BAN at Annapolis: This time, let us see it through

UNSG BAN Ki-Moon told delegates at the Annapolis conference that he was “very pleased and moved to be a part of this historic meeting”. He pledged “the full support of the United Nations family for the renewed effort”, adding that “[f]or 60 years, the Organization has provided the broad parameters for peace, first in the partition plan, and then in Security Council resolutions 242, 338, 1397 and 1515”.

BAN’s speech, however, revealed that he has a particularly bad speechwriter.

He did not mention The Wall — despite the 2004 Advisory Opinion of the UN’s prinicipal judicial organ, the International Court of Justice — though he did refer to “the barrier, but so briefly you would have missed it if you blinked.

BAN said that “The Palestinians have been deprived of their fundamental right to self-determination for 60 years”.

He said that “Their society has been increasingly fragmented – territorially, by settlements, land expropriation and the barrier; socially and economically, by closure; and politically, between Gaza and the West Bank. They have begun to fear that the dream of statehood may slip beyond their grasp. We must reverse this growing sense of despair, and build a process that begins to change the lives of Palestinians, and secures their independence and freedom. The process must end the occupation and create an independent and viable State of Palestine, at peace with itself and its neighbours”.

BAN confirmed the phenomenon first identified in 1999 by long-time Knesset Member Azmi Bishara, who said that the creation of a Palestinian state was becoming an Israeli demand, Ban said, “For its part, Israel faces genuine security challenges. The Israeli people have sought security and freedom from threat for 60 years. But this has proven elusive. Recently, they have felt anew the threat of attack, and their very right to exist has been questioned. Some have started believing that territorial withdrawal only brings new acts of terrorism. We must reverse this loss of faith, and build a process that delivers on the vital interests of Israelis: a Palestinian State that is a true partner, secure and recognized borders, and a permanent end to the conflict”…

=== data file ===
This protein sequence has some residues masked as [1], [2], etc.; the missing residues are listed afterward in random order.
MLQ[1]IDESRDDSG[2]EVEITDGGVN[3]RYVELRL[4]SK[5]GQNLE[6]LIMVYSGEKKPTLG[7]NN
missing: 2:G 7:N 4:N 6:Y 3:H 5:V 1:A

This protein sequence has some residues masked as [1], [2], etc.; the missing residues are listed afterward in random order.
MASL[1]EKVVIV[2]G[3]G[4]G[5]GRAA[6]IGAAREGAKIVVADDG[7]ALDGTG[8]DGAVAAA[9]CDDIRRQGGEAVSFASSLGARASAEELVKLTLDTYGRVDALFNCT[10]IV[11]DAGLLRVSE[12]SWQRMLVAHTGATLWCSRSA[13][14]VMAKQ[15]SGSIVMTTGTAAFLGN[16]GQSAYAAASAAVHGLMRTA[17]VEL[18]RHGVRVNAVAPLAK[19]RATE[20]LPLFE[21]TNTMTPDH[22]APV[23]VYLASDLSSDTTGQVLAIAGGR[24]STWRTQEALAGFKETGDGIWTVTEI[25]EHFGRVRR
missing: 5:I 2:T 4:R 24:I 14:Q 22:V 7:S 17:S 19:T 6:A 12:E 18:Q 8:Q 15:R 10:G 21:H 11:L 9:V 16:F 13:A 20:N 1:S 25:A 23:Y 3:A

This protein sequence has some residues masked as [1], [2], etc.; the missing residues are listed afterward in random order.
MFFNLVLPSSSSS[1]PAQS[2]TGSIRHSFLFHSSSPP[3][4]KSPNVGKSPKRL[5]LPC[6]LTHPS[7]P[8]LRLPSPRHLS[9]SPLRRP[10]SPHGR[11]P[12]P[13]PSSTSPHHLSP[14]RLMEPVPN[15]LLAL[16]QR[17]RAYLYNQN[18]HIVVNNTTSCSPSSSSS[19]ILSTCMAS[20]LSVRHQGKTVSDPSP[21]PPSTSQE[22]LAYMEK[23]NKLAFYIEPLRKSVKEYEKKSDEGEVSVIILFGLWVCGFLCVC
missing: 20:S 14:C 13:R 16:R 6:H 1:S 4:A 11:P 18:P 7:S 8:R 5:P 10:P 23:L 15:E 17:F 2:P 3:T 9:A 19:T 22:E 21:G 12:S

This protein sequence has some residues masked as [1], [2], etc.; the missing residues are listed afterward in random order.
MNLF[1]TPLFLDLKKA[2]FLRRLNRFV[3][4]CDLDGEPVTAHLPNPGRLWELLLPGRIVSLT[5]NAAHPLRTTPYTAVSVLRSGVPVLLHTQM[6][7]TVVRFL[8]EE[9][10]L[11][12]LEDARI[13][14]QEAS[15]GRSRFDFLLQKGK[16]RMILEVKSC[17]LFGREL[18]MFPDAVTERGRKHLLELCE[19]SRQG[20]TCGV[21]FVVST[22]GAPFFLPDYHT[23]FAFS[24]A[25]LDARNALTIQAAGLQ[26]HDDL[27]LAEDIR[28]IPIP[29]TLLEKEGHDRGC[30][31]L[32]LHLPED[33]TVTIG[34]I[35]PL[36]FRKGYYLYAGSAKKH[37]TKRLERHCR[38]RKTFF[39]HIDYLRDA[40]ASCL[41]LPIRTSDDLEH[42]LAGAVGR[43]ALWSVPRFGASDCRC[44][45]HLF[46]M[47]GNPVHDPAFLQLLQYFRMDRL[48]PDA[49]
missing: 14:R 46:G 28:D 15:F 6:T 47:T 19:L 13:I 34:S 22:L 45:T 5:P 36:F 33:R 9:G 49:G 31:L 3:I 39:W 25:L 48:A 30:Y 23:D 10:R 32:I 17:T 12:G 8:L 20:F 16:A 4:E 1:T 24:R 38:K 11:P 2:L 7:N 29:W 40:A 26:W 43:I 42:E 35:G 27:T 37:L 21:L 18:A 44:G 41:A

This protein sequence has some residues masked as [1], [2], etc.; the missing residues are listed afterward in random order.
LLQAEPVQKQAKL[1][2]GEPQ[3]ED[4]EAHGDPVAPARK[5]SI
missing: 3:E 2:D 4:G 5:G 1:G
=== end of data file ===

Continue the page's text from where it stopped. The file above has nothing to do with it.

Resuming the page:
BAN SAID THAT “success depends not on what we say today, but on what we do tomorrow. There will be a steering committee and the Quartet will have its own role, complementary to a trilateral monitoring mechanism”

So, now the Quartet will be complementary to the mechanism that will be headed by former Nato commander-in-chief, U.S. General Jim Jones?

BAN also observed that “The people of Gaza have suffered more than anyone else from conflict and poverty … Humanitarian aid is no substitute for a functioning economy”.

He called for concrete initiatives. He said that “We will also have to work politically to restore the unity of Gaza and the West Bank under the legitimate Palestinian Authority”. And BAN concluded, “As we re-embark together on this quest, there can be no second thoughts, no half-measures, no going back. This time, come what may, let us see it through”.

The full text of UNSG BAN’s comments to the Annapolis conference is here.

The Quartet — of which UNSG BAN is a member — issued its own statement in support of the Annapolis event: “It welcomed the commitment of the Israeli and Palestinians leaders to launch bilateral negotiations towards the establishment of a Palestinian State in the West Bank and Gaza, and the realization of Israeli-Palestinian peace. This reflects the results of months of work by the parties and by the Quartet, including the Quartet’s engagement with members of the Arab League Follow-Up Committee to expand the circle of support for peace. The Quartet welcomed the parties’ continuing efforts to fulfil their respective commitments under Phase One of the Road Map and urged the international community to provide robust support for all the parties’ efforts. The principals took note of the broad international support for the Annapolis Conference and looked forward to the December Paris Donors’ Conference to muster international financial backing for efforts to build the foundation for a viable and prosperous Palestinian State. The Quartet agreed to remain closely involved, and to that end will meet again in December, and looks forward to inviting members of the Arab League Follow-Up Committee to attend”. The Quartet statement in support of the Annapolis meeting is here.

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